Fans slowly exit Nationals Park 25 minutes after the final out. (Scott Allen/The Washington Post)

Stephen Strasburg shook off a shaky inning to earn the win, Bryce Harper homered and made a run-saving catch before crashing into the wall, offseason acquisition Adam Lind delivered the go-ahead, pinch-hit home run and newly anointed closer Blake Treinen worked a 1-2-3 ninth inning to nail down the Nationals’ first curly W of the season. It was an almost perfect Opening Day at Nationals Park … until one ventured onto the concourses in search of food or beer.

The @Nationals’ mentions on Twitter were flooded during the game with complaints about long lines, rude staff, credit card and eCASH machines being down and ATMs being out of service. I walked the upper and lower concourses during the fifth inning and the lines at most concession stands resembled the typical line at Shake Shack, stretching well beyond the stanchions in front of the registers. It’s one thing to choose to sacrifice half an inning while waiting for a ShackBurger; it shouldn’t take 45 minutes to get a Nats Dog or a $9 Bud Light, as multiple fans claimed it did Monday.

Everyone, most of all the Nationals Park concession workers, probably would’ve benefited from a dry run during last Friday’s exhibition game that was canceled due to rain. When asked about Monday’s issues, which were worse than any game at the ballpark that I can recall, the Nationals issued the following statement through a spokeswoman:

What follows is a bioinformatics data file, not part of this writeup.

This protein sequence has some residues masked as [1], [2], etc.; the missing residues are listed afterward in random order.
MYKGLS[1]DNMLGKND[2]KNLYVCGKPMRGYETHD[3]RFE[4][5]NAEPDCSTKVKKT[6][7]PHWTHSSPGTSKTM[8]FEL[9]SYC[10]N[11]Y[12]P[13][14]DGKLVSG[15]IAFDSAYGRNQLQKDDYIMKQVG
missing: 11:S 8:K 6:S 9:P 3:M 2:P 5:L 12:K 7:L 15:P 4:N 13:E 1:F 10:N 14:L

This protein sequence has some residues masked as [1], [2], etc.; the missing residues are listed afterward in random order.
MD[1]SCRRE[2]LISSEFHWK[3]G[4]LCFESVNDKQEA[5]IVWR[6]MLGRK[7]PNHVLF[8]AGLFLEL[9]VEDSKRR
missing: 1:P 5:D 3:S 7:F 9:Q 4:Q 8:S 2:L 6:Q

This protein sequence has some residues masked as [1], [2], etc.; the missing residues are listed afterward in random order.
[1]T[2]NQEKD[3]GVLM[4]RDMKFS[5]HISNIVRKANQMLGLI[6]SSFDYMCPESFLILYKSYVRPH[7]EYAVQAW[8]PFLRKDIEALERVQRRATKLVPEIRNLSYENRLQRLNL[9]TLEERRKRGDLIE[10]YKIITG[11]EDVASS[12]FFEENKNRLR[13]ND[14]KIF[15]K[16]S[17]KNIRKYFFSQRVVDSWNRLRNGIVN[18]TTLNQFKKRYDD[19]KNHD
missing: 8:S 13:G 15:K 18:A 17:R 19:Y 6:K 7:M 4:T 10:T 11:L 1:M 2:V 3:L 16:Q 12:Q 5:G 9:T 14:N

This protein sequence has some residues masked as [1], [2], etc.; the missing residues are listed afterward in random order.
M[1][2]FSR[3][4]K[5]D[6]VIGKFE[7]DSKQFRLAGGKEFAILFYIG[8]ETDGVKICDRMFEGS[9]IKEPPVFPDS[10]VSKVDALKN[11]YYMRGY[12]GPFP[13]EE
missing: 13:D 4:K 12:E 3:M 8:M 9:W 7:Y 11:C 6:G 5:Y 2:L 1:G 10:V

“We pride ourselves on offering a first class fan experience. Today we fell short. We encountered technical problems resulting in long lines and frustration at concession stands around the ballpark. We are working to identify the issues and implement solutions before our game on Wednesday.”

The statement also addressed Monday’s Magic 8-Ball giveaway. Rather than receive the promotional item when they entered the ballpark, as usual, the first 20,000 fans through the gates were given a voucher that could be redeemed at the Center Field Gate starting in the bottom of the seventh inning. As a result, there was confusion, and more waiting in lines of shuffling people to leave the park after the game.

“In addition, MLB guidelines require us to give away certain types of items on egress,” the Nationals’ spokeswoman said in the statement. “We apologize that this caused confusion in center field plaza after the game and will ensure that we communicate the process more clearly in the future. We appreciate our fans attending Opening Day and sharing their passion for baseball. We are constantly working to improve the fan experience and look forward to an exciting season.”

So, Magic 8-Ball, will the service at Nationals Park be more fan-friendly on Wednesday? Ask again later.